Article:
Probably Leonard’s most famous rule is “Never use the words ‘suddenly’ or ‘all hell broke loose.’” Usually, it’s good advice. If something happens suddenly, then you can usually find a stronger verb to describe it.
He came in suddenly.He burst into the room.And you never need to write “it burst suddenly.” A burst is a sudden thing.
But sometimes, “suddenly” is the right word. Here’s an example from my first book, The Bones of the Earth:
[Photius’] staff was glowing white, and [Javor] suddenly understood it had been the source of the white flashes.
I suppose I could have written it differently, but this phrase most efficiently conveys the meaning to the reader—that the character understood a cause-and-effect relationship in an instant, after a period when he did not. I could have written “the glowing stick made him realize in an instant….” But that would have taken more words.

In praise of the cliché

In my own writing, I try to avoid clichés (like the plague, right). For a new client, I explained that removing or replacing clichés was part of my standard level of service, and she stopped me immediately (damn, another adverb). Clichés are part of her style. They’re part of the way she speaks and she wants her little expressions in her written work, too.

 Speartoons, Inc. is licensed under aCreative Commons Attribution-NonCommercial-NoDerivs 3.0 Unported License.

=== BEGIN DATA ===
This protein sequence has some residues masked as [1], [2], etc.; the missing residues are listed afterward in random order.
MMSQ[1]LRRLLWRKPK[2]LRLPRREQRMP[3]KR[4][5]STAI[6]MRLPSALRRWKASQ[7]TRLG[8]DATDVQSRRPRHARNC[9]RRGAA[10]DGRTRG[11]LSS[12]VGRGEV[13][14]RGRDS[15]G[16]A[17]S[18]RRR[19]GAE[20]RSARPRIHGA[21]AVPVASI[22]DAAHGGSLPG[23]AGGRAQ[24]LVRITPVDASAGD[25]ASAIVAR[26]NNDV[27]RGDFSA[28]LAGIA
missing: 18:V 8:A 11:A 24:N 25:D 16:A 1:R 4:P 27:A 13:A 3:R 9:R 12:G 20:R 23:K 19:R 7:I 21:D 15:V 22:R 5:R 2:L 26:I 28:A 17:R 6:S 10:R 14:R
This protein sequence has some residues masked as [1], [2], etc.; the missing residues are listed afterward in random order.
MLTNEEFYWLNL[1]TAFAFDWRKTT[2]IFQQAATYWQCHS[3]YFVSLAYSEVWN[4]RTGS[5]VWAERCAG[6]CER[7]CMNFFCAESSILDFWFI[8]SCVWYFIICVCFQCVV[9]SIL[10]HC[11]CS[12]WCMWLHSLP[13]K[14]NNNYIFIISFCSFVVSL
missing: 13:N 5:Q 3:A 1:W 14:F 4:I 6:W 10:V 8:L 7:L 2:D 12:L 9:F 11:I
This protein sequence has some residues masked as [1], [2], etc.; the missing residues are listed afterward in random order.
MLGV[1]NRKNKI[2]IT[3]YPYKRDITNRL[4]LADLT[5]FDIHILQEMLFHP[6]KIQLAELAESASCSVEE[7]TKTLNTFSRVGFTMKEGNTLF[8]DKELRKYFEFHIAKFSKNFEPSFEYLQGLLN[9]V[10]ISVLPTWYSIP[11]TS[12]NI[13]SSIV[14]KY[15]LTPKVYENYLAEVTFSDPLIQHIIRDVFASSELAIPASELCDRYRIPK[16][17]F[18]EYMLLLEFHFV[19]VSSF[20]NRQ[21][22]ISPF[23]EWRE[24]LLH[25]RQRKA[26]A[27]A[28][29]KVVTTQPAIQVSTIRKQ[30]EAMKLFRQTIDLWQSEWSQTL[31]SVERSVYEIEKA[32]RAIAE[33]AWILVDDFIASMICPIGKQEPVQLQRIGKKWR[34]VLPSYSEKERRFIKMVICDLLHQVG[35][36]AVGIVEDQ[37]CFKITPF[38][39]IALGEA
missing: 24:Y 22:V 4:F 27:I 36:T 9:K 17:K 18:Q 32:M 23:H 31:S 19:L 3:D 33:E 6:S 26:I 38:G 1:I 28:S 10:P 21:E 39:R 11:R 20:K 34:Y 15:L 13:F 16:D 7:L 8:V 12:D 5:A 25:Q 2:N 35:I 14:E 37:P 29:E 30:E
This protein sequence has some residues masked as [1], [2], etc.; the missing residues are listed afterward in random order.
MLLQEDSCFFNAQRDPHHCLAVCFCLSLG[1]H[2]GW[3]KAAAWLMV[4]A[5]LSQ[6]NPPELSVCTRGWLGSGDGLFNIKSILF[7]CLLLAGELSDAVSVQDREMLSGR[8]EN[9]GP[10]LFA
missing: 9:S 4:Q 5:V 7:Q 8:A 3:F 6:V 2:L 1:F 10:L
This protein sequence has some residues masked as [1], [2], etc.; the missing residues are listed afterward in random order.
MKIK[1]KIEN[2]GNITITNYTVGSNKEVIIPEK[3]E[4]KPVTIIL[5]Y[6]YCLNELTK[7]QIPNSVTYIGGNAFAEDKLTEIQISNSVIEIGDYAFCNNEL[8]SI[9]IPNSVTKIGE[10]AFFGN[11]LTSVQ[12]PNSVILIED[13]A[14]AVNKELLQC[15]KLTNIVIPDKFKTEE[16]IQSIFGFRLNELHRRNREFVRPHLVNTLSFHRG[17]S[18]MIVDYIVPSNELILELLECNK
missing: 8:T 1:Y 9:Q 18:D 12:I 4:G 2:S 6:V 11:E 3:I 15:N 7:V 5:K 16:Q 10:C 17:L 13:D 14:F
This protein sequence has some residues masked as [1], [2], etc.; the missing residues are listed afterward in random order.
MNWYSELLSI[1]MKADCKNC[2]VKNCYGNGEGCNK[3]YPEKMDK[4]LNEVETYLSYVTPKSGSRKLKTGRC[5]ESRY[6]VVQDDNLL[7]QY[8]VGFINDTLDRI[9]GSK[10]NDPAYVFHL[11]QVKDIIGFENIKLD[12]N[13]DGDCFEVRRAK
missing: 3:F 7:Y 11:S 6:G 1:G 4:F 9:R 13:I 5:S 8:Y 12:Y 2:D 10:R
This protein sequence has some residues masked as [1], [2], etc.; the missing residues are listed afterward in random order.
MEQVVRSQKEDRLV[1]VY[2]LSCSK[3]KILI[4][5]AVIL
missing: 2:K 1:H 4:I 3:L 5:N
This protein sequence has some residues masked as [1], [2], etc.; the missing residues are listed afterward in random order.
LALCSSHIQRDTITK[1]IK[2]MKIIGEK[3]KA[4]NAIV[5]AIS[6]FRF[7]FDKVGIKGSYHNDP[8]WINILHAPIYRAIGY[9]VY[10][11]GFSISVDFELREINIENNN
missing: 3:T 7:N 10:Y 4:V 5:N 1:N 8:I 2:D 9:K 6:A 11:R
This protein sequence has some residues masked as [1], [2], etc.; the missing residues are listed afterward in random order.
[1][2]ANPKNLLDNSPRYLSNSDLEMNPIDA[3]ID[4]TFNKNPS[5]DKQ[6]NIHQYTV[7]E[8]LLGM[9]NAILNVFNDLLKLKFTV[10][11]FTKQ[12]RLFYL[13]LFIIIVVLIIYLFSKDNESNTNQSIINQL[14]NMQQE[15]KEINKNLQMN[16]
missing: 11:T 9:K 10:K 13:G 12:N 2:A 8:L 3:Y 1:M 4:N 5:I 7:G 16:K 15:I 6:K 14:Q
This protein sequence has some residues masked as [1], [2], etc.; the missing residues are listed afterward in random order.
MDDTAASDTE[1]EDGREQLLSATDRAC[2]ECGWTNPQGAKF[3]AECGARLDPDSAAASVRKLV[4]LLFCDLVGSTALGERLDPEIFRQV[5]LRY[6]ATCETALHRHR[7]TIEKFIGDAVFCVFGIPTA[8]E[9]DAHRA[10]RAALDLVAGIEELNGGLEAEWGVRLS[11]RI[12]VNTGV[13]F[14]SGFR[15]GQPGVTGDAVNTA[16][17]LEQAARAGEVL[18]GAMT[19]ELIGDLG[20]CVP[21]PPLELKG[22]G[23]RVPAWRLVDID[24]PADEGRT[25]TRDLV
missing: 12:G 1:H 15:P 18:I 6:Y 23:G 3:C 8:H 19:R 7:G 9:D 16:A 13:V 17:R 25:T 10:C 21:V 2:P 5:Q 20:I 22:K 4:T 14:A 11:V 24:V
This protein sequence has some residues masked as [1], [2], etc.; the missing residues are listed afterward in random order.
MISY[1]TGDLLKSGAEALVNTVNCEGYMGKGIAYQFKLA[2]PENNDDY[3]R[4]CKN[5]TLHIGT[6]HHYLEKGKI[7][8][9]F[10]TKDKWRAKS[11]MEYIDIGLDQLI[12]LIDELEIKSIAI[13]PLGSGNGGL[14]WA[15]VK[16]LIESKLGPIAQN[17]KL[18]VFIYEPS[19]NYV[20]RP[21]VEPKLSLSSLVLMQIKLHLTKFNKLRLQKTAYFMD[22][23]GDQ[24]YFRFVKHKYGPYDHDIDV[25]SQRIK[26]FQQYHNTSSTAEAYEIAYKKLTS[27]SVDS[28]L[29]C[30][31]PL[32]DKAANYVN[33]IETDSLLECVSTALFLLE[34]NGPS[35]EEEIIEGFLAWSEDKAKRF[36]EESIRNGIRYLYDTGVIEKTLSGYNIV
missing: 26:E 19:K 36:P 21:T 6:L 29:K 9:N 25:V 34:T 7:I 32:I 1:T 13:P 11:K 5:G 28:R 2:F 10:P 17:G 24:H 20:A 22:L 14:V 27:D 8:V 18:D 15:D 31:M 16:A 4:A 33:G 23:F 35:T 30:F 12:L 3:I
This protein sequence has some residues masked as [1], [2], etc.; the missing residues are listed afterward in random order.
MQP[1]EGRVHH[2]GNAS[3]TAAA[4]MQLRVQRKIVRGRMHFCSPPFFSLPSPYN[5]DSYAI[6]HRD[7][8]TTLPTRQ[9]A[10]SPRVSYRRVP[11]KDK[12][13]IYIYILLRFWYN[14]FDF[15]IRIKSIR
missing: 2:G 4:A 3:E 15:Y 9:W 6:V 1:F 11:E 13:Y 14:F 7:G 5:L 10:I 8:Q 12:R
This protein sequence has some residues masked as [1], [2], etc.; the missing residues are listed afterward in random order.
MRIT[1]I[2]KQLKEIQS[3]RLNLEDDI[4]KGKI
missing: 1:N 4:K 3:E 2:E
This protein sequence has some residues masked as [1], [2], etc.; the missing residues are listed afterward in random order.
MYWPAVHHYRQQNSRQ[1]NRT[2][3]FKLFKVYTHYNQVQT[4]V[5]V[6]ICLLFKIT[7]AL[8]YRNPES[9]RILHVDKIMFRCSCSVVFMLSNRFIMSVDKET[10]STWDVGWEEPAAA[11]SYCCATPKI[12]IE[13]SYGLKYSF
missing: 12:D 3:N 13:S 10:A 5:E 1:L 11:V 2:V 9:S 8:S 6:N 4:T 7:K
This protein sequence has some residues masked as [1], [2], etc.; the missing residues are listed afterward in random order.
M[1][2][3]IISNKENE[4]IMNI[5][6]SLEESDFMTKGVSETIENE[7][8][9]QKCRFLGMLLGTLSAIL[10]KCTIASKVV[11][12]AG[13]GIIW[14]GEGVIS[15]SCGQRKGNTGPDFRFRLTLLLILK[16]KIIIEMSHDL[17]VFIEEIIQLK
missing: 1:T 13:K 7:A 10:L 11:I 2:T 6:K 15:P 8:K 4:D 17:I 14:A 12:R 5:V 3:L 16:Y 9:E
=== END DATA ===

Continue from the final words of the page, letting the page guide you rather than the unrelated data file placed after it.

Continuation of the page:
That made me think about clichés, and alter my opinion. Really, they’re a form of jargon. Words can have more than one meaning, and any phrase, sentence or longer writing works on several levels. It conveys the literal message, as well as memories and associations. That’s how advertising works—by associating a word, a message or an image, or a combination of them, with positive feelings. “Buy this stuff and you’ll be happy.”

We can think of clichés as our modern social jargon. Jargon does more than convey a specific meaning within a narrow group: it identifies the speaker or writer as someone in the know, part of the club. Current slang and clichés serve the same purpose. They tell the audience that the user is up to date, part of the in crowd. Using last year’s slang is also dangerous—it tells the audience you’re out of date.

In fact, using a cliché well may be the most efficient way to achieve your communications goal: to get a particular reaction from your audience.

And the way people use quotation marks in writing, or air quotes when the say a well-used phrase, is akin to a bibliographic entry. Quotation marks essentially mean that the words they contain are not the writer’s original work, but someone else’s. The writer or speaker who uses them is giving credit, or at least, admitting they’re using another person’s expression.

Maybe there is room in the professional, credible publishing world for description, for using clichés and words other than “said.” If we all follow the same style conventions, isn’t all writing going to seem the same? Isn’t diversity what we want?

Have I blown my credibility out of the water by daring to support that pariah of the writing world, the cliché? By arguing against Elmore Leonard?

“That’s just the way I roll,” I thought suddenly.

Thursday, August 14, 2014

A lovely award

Every time this blog gets one of these spontaneous, friendly “awards,” I’m surprised and delighted. It still makes me happy not only that people read Written Words, but like it enough to give it some public recognition.

Thank you, Rosalind Burgess and Patricia Obermeier Neurman of the Roz and Patty Write blog for nominating Written Words for the One Lovely Blog Award.
Roz and Patty are co-authors of the Val Kit Mystery series, which includes The Disappearance of Mavis Woodstock, The Murder of Susan Reed, Death in Door Country and LethalProperty. Follow the links and check them out.